I’ve been job hunting longer than I care to admit. I do the things you and other consultants have suggested so that my name and credentials are out there, but I’m fed up with job fairs. I carve out blocks of time for them and wait in long lines to meet the people standing by glitzy booths representing their companies. Typically, when I get to the head of the line, I’m greeted with a fake smile and told to keep my resume I tailored for their company and to submit it through their website. The person either has limited or no knowledge about the job I’m applying for, or no time to answer my questions. It’s like they speak from a script they can’t veer from. They refer me to their site and hand me a brochure that mirrors the information I studied on their site earlier. There’s no opportunity to sell myself. I thought these events were for that and to provide answers to questions their sites don’t address. I don’t think they’re worth my time and energy. Any suggestions?
Fed up with job fairs
Dear Fed up with job fairs:
I have heard similar complaints but I have also heard from individuals who have had the positive experiences you had expected. Given our challenging job market, I suggest that you continue to go to fairs, but only to those where the industries you are interested in are exhibiting. Prepare for them as you have always done. Job fairs can be opportunities to make connections and impressions with employers and can provide helpful employment resources and tools as well. Even meeting and exchanging information with other job-seekers at these events can be beneficial. Hang in there!
Over 15 years ago, an old military buddy entered the private sector and pleaded with me to invest several thousand dollars in his new business venture. I succumbed to his request and learned months later that the business was not on the up-and-up. When I tried to contact him, the company had folded and he was no where to be found. Then, last year, we unexpectedly made contact via the Internet and he floored me with an apology. I never thought I’d hear from him again, much less get an apology. He even took his apology a step further and said he wanted to repay me for his indiscretion by retaining my training services for his company’s sales team. He told me to put together a program and email it to him, after which he would call me to go over the program’s particulars, my fees, and to schedule a training date. When two weeks passed and I hadn’t heard anything, I resent my email and left him an easygoing voice mail asking him to call. Over six months have passed and I’ve never heard from him! What a scammer! I can’t believe he snookered me again. I really want to track him down and give him a piece of my mind. Your thoughts?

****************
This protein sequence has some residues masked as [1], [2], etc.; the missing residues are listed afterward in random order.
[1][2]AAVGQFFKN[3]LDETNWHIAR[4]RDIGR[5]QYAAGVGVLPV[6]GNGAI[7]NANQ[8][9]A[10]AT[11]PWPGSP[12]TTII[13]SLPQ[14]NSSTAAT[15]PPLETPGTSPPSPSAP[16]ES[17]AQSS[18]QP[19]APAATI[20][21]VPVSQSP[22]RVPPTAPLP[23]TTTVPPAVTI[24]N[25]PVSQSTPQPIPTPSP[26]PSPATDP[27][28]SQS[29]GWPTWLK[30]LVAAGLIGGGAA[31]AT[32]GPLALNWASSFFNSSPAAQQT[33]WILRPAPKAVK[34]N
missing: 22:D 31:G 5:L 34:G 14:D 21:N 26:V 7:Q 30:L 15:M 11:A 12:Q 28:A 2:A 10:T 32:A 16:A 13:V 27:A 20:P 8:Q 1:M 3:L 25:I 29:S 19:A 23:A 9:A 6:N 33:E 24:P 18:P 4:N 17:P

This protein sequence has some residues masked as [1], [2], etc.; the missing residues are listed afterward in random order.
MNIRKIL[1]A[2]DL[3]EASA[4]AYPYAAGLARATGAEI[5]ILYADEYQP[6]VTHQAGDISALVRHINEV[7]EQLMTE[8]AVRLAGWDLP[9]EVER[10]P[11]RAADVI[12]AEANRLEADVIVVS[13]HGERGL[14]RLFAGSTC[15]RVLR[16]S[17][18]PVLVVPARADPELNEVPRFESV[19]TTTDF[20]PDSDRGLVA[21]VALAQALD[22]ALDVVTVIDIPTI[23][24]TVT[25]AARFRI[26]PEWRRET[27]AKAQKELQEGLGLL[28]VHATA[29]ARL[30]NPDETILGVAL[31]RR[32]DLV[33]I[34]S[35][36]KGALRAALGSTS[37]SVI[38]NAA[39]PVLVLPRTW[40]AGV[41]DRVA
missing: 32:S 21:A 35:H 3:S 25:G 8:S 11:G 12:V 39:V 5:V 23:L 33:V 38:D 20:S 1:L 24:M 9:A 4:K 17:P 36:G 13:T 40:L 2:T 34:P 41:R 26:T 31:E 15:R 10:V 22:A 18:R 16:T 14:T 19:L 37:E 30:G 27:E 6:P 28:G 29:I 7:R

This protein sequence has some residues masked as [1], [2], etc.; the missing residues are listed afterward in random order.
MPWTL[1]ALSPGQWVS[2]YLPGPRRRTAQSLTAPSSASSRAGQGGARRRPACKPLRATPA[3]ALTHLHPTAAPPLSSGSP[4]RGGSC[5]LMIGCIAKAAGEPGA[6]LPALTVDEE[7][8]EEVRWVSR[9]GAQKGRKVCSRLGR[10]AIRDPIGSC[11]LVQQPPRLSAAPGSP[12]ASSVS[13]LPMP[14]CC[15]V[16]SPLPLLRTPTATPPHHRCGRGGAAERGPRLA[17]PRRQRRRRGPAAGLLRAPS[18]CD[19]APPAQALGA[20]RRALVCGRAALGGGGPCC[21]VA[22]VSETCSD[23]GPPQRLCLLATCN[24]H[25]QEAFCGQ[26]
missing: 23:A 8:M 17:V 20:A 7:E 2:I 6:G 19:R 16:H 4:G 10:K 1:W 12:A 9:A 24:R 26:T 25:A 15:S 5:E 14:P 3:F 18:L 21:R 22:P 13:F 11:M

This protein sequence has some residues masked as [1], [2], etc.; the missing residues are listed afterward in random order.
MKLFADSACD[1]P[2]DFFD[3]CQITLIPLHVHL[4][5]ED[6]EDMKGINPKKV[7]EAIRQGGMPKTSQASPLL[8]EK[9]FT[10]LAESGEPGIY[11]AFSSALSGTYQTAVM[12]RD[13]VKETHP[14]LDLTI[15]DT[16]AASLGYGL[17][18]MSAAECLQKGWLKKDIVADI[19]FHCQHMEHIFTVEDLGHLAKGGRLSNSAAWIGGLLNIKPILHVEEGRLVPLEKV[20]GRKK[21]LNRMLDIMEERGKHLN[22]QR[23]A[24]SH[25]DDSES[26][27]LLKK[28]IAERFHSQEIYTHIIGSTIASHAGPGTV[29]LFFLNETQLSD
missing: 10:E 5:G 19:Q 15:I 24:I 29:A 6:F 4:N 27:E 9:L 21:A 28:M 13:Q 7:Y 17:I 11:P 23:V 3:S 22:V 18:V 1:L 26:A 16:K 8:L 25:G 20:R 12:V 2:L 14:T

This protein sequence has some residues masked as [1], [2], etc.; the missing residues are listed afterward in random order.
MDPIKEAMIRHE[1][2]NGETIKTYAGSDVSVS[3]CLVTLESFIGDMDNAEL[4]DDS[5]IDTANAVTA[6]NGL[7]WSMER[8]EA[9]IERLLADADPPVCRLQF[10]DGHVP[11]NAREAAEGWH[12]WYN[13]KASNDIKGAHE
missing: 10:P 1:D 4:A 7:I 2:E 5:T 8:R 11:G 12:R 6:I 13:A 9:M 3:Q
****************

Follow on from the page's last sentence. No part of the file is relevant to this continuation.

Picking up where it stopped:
Scammed and not happy
Dear Scammed and not happy:
I am sure you have heard of the old saying, “A leopard never changes its spots.” I suggest that you take this saying to heart and refrain from having any kind of interaction with this individual. Learn from these experiences and do not allow him or anyone else to take advantage of you. As another saying goes, “Fool me once, shame on you; fool me twice, shame on me.”
© 2010 Rozanne R. Worrell